Skip to comments.President's salute not a good idea [Progressives find something else wrong, Reagan did it]
Posted on 03/27/2007 4:43:39 PM PDT by SJackson
It raised eyebrows back in 1981 when new President Ronald Reagan began returning the military salutes of the servicemen standing guard when he'd disembark from Air Force One or from Marine 1, the helicopter that would deliver him to the White House lawn.
No presidents before had returned those salutes, not even Dwight D. Eisenhower, who just seven years before he took office had been a five-star Army general. Reagan, who had held the rank of captain in the Army Air Corps during World War II, changed all that and every president since, including our present one, renders the salute.
Although it was far from the biggest issue of the day, many commentators did question the practice at the time, pointing out that while, yes, the president was commander in chief of the military, he wasn't a military person himself and by saluting was insinuating that he was.
I hadn't heard much about that issue since, but noted author Garry Wills, a professor emeritus of history at Northwestern University, brought it up again in an op-ed column he wrote for the New York Times earlier this year.
"We hear constantly now about 'our commander in chief.' The word has become a synonym for 'president.' It is said we 'elected a commander in chief.' It is asked whether this or that candidate is 'worthy to be our commander in chief.'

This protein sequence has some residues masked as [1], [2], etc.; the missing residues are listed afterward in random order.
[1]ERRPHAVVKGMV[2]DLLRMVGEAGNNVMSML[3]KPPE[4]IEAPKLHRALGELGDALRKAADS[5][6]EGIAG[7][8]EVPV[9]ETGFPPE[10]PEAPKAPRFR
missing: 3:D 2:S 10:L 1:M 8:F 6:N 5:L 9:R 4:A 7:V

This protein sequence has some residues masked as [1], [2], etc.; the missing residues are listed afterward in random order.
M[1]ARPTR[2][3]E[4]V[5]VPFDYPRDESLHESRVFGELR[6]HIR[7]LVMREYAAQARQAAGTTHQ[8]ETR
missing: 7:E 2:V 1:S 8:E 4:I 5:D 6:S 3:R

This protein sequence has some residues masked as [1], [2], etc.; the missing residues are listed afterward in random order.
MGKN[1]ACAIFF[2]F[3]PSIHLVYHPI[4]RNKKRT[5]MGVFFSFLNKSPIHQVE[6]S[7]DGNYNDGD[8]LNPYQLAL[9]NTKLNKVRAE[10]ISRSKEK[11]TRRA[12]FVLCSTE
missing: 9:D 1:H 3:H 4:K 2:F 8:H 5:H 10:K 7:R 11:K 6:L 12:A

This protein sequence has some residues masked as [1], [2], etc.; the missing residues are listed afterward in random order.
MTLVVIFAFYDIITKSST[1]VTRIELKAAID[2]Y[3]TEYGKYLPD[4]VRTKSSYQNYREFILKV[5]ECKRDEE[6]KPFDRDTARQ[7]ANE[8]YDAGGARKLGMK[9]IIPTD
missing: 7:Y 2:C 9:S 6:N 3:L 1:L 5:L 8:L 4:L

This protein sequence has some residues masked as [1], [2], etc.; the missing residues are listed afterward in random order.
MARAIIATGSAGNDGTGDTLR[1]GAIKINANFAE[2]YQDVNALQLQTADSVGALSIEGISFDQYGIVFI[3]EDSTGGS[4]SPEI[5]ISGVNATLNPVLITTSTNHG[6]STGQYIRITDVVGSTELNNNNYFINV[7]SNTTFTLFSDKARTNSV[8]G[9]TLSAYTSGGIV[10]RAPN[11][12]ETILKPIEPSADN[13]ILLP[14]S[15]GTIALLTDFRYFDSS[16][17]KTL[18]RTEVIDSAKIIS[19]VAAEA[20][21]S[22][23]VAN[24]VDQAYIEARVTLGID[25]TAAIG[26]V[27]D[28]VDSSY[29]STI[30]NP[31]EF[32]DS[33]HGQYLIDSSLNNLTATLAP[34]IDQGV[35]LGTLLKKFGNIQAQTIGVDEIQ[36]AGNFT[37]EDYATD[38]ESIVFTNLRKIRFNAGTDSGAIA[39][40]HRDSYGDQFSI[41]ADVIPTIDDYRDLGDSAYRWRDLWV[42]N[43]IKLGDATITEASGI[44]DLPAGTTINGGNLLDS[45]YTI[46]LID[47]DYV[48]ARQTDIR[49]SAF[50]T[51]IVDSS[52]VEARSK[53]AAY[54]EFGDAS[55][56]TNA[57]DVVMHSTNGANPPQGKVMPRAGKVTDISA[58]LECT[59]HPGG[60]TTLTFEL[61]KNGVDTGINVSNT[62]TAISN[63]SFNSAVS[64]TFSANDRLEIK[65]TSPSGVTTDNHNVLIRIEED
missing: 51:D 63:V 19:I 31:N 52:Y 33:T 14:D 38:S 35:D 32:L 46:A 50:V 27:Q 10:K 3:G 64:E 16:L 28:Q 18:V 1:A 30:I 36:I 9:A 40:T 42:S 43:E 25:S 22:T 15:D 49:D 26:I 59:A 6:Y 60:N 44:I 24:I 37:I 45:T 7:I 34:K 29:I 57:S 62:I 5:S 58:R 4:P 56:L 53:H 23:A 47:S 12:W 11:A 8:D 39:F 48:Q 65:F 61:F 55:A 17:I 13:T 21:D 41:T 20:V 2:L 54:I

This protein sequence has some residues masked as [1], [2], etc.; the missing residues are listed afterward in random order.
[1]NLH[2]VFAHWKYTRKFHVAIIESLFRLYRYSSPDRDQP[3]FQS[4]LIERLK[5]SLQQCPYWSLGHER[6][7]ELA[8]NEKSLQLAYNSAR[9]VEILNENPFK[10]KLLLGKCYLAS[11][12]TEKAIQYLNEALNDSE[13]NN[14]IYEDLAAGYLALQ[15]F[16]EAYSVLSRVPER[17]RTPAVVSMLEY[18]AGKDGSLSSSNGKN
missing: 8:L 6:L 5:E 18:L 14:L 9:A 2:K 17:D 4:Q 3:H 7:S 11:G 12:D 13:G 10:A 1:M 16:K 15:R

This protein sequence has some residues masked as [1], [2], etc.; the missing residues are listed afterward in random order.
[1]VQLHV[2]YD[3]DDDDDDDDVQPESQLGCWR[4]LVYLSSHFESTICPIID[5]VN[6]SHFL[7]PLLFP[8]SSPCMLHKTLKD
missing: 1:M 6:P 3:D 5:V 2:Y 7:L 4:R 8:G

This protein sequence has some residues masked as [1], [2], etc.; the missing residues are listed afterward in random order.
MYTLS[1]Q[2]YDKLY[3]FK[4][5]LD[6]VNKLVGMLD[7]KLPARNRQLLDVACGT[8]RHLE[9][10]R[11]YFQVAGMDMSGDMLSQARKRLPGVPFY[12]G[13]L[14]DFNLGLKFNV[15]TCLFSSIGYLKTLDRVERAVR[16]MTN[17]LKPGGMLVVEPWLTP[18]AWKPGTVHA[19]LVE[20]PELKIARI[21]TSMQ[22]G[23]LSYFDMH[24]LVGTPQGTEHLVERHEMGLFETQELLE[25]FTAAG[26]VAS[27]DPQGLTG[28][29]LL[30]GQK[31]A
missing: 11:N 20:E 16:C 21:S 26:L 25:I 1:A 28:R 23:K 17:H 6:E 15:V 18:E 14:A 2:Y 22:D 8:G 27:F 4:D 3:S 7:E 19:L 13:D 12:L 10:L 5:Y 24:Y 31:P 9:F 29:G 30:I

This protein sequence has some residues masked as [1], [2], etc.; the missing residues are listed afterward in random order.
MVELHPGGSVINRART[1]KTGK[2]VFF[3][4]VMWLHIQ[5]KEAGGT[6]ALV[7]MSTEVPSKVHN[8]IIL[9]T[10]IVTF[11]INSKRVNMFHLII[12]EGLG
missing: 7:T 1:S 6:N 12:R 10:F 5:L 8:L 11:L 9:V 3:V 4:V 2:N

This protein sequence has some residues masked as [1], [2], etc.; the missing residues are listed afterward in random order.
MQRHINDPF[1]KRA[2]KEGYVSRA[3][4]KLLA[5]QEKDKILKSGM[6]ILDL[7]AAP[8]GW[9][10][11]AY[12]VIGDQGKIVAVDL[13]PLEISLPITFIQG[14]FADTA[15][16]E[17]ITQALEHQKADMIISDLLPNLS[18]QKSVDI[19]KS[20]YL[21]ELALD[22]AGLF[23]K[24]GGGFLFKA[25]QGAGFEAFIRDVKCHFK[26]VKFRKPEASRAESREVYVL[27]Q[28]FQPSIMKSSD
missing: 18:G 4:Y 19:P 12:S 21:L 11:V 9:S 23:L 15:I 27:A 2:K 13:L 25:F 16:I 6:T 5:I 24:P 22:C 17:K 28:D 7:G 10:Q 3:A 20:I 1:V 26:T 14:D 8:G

"But the president is not our commander in chief. He certainly is not mine. I am not in the Army," Wills wrote.
Wills recalled how he cringed back in 1973 when Richard Nixon's chief of staff, Al Haig, tried to justify Nixon's "Saturday Night Massacre" firings because the attorney general and deputy attorney general had refused an order from their "commander in chief."
"President Nixon was not (Elliot Richardson's or William Ruckelshaus') commander in chief," he commented. "The president is not the commander in chief of civilians. He is not even the commander in chief of National Guard troops unless and until they are federalized."
It all may seem like small potatoes, but Wills and others see that attitude and the extension of the salutes as the increasing militarization of U.S. politics.
"The citizenry at large is now thought of as under military discipline," Wills wrote. "The executive branch takes actions in secret, unaccountable to the electorate, to hides its moves from the enemy and protect national secrets."
The bottom line, Wills said, is that "the representative is accountable to citizens. Soldiers are accountable to their officer. The dynamics are different, and to blend them is to undermine the basic principles of our Constitution."
OK, it's about all branches, but mostly the President is around Marines in his daily activities.
I never met a President, but my recollection is that when I'm in uniform any senior officer, even if civilian clothing, is due the respect of a salute.
Am I forgetting something here?
No disrespect intended for Ike or any or Reagan's predecessors.
I am not in the Army," Wills wrote.
Then he should mind his own business. What is he...JEALOUS? Worried about militarizing politics?????????? Get a life Wills.
This seems to correspond with an article earlier today about Hillary figuring out how to properly salute. Hmmm....
Well, I don't know the rules of the US military, but in the UK and Canada saluting and returning a salute is only done if one is wearing a uniform.
At least Reagan knew how to salute.
Somebody's thinking ahead to Hillary looking hillarious.
Missed that one. I don't want to know how Hillary salutes, I've seen her husband.